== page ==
5 Simple Ways To Increase Joy in Your Relationship
It's easier than you think.
At the core of all relationships is joy. Joy from the small things — like sharing a smile over coffee in the morning — all the way to the happiness of embarking on life's greatest adventures together.
After all, 94% of people believe joy is more intense when shared with others, according to the #ShareTheJoy consumer study by Reddi-wip. But sometimes it's easy to get too busy or too tired or too whatever to maintain a healthy amount of happiness in a relationship. In fact, 67% of people in the same survey said they don’t make enough time to celebrate everyday moments with their loved ones.
And that's where things can get ugly.
Resentment happens, you fight, you forget how much potential for happiness there is in your relationship. So with Valentine's Day on the horizon, isn't it time you made the effort to find that joy again?
Here are some expert tips from Dr. Sonja Lyubomirsky, from her research for The How of Happiness and The Myths of Happiness, on how to bring more joy to your relationship.
1. Help Your Partner Achieve His or Her Ideal Self
"Researchers argue that our partners come to reflect what we see in them and elicit from them—a finding with the lovely name, the Michelangelo effect. Like a sculptor, we have the capacity to influence and mold our partners such that they are able to realize their ideal selves—their highest and deepest ambitions for themselves. Thus, it’s critical to do everything we can to believe in, support, and validate our partner’s values, goals, and dreams. For example, help your shy girlfriend become more outgoing by guiding dinner party conversations to her favorite topic. As a result, she will feel understood and gratified, and both you and your partner—as well as your love—will become stronger."
2. Use the Power of Touch
"A pat on the back, a squeeze of the hand, a hug, an arm around the shoulder—such gestures are often quick and inconspicuous, but they are not inconsequential. Indeed, the science of touch suggests that frequent physical contact can improve and nurture our relationships. The centrality of physical contact to human life—not to mention animal life—is unquestioned, yet it’s remarkably undervalued. Research shows that introducing more touching and affection on a daily basis will go a long way in rekindling warmth and tenderness, help couples communicate better, and reduce stress hormones, discomfort, and distress."
3. Make the Most of Your Partner’s Good News
"Those who truly share in their partner's successes and accomplishments have been found to be happier and more joyful. So, when your spouse wins an honor, congratulate her or him and celebrate. According to the #ShareTheJoy survey, 86% of people said even sharing a celebratory treat on a good news occasions brings them joy. Passing on and rejoicing in good news leads you to relish and soak up the present moment, as well as to foster your connection with your honey. Researchers advise that you should express pride in your partner – pat him on the back, remind him how hard he’s worked for this moment, and imagine how impressed his parents or mentors might be."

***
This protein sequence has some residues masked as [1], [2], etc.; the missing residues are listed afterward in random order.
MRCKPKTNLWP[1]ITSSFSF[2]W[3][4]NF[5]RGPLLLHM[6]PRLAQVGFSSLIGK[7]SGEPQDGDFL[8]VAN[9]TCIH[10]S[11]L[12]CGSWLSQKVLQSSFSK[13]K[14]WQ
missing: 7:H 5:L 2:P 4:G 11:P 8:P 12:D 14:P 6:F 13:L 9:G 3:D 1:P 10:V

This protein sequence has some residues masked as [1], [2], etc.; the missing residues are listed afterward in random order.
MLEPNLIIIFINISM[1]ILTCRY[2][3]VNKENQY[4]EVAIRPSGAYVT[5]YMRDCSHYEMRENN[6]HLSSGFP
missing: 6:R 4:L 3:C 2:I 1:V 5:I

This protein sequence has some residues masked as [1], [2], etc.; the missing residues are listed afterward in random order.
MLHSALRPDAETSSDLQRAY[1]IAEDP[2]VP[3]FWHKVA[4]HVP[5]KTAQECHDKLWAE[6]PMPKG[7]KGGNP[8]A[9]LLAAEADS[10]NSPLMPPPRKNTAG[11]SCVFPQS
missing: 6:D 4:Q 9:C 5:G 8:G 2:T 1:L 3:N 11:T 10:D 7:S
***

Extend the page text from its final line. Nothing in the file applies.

4. Share your dreams, rituals, goals, and values with each other
"What thriving relationships have in common is a deep sense of shared rituals, dreams, and goals. These all are elements that connect us to each other and create a singular inner life shared by just the two of us. We grow together, explore new directions and take risks together, challenge our assumptions together, and take responsibility together. Every week, try to do at least one thing that supports your partner’s roles (e.g., as parent, skier, manager, chef) and dreams (to travel abroad, to climb the corporate ladder, to go back to school, and so on). The goal should be to honor and respect each other and each other’s life dreams and interests, even if you don’t share them all."
5. Express admiration, appreciation, and affection
"One of the key conclusions of two decades of research is that happy relationships are characterized by a ratio of positive to negative affect of 5 to 1. So, make raising your positive affect ratio your weekly goal. You can do this, first, by increasing the number of times you show affection to your partner. Second, communicate your admiration and gratitude more often directly, such as by offering genuine praise. Third, increase respect, value, and admiration for your partner. One way to do this is by writing out attributes that initially attracted you to your partner or that you appreciate right now (and why). Another way is by reflecting on a good time in your relationship, such as when you first fell in love or when you successfully endured a difficult time together."